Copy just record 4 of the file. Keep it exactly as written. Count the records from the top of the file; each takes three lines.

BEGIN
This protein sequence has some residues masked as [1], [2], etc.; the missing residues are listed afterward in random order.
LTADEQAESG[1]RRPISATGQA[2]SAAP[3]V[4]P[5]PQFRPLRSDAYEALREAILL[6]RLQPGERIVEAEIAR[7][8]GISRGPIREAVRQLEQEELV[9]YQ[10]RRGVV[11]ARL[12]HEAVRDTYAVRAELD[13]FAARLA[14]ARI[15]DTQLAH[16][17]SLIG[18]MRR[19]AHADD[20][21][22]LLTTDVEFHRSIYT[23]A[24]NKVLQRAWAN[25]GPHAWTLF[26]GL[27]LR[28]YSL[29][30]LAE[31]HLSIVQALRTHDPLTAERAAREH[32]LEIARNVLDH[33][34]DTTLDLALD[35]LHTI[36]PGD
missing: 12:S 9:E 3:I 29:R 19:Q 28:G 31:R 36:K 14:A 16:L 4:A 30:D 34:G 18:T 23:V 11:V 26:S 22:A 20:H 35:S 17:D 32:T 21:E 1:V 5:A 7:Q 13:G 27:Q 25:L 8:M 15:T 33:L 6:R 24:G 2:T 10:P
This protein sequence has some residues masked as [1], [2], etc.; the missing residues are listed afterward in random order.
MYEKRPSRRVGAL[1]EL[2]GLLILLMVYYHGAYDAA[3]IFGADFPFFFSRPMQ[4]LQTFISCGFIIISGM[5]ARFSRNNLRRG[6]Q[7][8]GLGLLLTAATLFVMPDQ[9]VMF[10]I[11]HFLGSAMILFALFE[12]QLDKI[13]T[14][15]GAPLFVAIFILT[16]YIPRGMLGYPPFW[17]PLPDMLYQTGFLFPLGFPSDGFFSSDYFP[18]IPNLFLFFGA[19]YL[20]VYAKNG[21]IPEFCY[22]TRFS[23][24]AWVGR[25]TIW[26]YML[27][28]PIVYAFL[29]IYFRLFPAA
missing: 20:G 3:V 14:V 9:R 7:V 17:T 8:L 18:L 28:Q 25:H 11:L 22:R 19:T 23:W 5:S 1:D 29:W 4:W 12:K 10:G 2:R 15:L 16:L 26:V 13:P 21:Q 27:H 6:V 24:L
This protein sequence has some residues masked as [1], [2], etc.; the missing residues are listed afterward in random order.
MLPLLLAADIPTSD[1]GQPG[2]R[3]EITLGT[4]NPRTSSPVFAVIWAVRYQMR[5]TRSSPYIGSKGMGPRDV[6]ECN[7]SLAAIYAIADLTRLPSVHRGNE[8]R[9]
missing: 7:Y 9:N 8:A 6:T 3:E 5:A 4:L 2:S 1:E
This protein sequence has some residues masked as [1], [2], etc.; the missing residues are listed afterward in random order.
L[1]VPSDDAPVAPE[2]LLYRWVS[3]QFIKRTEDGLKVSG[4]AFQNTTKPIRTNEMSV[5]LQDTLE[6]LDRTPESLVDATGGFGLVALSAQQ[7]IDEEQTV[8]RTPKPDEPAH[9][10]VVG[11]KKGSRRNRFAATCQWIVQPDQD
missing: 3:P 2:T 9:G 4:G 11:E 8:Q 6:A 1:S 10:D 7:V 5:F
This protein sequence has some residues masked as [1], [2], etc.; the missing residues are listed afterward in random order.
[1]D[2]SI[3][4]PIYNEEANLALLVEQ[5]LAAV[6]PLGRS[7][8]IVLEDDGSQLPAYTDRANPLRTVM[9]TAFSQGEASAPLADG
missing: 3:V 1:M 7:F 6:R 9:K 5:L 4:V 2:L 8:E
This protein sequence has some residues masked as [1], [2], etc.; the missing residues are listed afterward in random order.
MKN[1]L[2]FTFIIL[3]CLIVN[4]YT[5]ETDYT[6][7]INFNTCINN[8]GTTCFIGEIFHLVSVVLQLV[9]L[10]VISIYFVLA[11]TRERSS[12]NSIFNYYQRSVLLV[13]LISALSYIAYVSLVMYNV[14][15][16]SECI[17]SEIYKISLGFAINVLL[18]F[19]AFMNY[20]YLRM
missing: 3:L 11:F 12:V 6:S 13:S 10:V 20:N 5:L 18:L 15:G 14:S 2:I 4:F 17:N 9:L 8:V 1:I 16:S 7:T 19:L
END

This protein sequence has some residues masked as [1], [2], etc.; the missing residues are listed afterward in random order.
L[1]VPSDDAPVAPE[2]LLYRWVS[3]QFIKRTEDGLKVSG[4]AFQNTTKPIRTNEMSV[5]LQDTLE[6]LDRTPESLVDATGGFGLVALSAQQ[7]IDEEQTV[8]RTPKPDEPAH[9][10]VVG[11]KKGSRRNRFAATCQWIVQPDQD
missing: 3:P 2:T 9:G 4:G 11:E 8:Q 6:A 1:S 10:D 7:V 5:F